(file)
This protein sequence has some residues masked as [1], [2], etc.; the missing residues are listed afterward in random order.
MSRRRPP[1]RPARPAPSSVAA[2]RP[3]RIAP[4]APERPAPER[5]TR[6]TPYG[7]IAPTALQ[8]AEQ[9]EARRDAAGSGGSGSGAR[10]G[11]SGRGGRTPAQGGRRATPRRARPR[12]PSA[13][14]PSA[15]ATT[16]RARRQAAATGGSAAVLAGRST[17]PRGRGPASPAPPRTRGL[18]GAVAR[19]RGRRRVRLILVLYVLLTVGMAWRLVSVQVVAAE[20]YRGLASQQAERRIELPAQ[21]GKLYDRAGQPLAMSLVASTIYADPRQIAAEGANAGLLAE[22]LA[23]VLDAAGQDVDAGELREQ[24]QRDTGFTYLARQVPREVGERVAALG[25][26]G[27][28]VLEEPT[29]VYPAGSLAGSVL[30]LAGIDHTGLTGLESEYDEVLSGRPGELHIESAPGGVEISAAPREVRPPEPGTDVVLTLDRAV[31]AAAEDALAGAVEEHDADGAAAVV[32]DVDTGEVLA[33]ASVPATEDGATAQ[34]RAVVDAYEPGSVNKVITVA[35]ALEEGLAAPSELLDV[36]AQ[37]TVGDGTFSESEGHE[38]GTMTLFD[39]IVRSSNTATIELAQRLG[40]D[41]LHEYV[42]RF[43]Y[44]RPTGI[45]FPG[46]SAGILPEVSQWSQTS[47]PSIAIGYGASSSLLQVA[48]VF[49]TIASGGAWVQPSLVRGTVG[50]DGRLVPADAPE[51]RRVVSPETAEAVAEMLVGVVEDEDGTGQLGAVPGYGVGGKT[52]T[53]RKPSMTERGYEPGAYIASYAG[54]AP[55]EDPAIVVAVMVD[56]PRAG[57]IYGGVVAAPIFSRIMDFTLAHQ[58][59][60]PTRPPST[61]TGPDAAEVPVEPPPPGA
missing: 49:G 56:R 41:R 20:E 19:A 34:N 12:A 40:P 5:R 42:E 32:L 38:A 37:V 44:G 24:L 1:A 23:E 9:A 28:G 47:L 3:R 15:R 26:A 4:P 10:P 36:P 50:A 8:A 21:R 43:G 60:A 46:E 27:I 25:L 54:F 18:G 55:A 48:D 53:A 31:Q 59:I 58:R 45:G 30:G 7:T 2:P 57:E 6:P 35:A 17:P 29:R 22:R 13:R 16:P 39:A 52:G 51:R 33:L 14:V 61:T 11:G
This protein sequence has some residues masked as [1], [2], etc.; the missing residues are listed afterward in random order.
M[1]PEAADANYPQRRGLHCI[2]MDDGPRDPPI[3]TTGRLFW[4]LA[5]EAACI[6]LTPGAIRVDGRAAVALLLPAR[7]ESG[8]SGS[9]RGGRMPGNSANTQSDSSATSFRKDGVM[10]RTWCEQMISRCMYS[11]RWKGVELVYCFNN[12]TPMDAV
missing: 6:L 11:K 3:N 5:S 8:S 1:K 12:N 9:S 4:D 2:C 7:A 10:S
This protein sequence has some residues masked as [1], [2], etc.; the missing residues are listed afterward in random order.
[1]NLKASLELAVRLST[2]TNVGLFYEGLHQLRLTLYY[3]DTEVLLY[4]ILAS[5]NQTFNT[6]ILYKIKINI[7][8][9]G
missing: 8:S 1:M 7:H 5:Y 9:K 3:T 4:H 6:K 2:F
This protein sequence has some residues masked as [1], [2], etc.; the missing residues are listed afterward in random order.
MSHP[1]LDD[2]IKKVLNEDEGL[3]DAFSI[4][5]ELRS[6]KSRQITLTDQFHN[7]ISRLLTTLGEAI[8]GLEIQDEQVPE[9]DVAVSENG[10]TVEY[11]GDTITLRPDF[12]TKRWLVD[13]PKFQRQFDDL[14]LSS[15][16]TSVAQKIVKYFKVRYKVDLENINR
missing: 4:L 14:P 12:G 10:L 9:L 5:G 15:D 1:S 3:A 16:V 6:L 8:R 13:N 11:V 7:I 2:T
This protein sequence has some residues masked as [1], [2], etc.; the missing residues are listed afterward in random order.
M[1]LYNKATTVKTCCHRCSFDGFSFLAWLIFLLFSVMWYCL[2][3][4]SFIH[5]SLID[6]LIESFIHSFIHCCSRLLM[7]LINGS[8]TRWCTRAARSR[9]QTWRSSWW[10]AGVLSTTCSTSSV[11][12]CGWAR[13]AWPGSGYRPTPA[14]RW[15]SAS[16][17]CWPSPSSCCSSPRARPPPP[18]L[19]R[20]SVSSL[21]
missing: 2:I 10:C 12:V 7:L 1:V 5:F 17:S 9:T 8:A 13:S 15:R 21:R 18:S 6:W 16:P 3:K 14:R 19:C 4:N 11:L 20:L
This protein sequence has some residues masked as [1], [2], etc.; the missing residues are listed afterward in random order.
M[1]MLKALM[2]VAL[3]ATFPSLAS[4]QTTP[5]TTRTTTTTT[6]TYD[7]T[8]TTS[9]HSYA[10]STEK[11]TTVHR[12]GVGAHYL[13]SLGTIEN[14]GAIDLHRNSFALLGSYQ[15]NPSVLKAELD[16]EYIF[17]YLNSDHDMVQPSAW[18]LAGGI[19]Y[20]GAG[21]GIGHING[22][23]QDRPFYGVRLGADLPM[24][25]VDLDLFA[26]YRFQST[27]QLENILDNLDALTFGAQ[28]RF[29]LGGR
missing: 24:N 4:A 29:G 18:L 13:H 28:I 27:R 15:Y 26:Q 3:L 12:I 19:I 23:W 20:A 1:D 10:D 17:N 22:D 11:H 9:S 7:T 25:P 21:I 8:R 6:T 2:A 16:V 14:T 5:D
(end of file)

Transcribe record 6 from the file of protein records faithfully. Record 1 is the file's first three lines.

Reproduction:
This protein sequence has some residues masked as [1], [2], etc.; the missing residues are listed afterward in random order.
M[1]MLKALM[2]VAL[3]ATFPSLAS[4]QTTP[5]TTRTTTTTT[6]TYD[7]T[8]TTS[9]HSYA[10]STEK[11]TTVHR[12]GVGAHYL[13]SLGTIEN[14]GAIDLHRNSFALLGSYQ[15]NPSVLKAELD[16]EYIF[17]YLNSDHDMVQPSAW[18]LAGGI[19]Y[20]GAG[21]GIGHING[22][23]QDRPFYGVRLGADLPM[24][25]VDLDLFA[26]YRFQST[27]QLENILDNLDALTFGAQ[28]RF[29]LGGR
missing: 24:N 4:A 29:G 18:L 13:H 28:I 27:R 15:Y 26:Q 3:L 12:I 19:I 23:W 20:A 1:D 10:D 17:N 22:D 11:H 9:S 7:T 25:P 21:I 8:R 6:T 2:A 16:V 14:T 5:D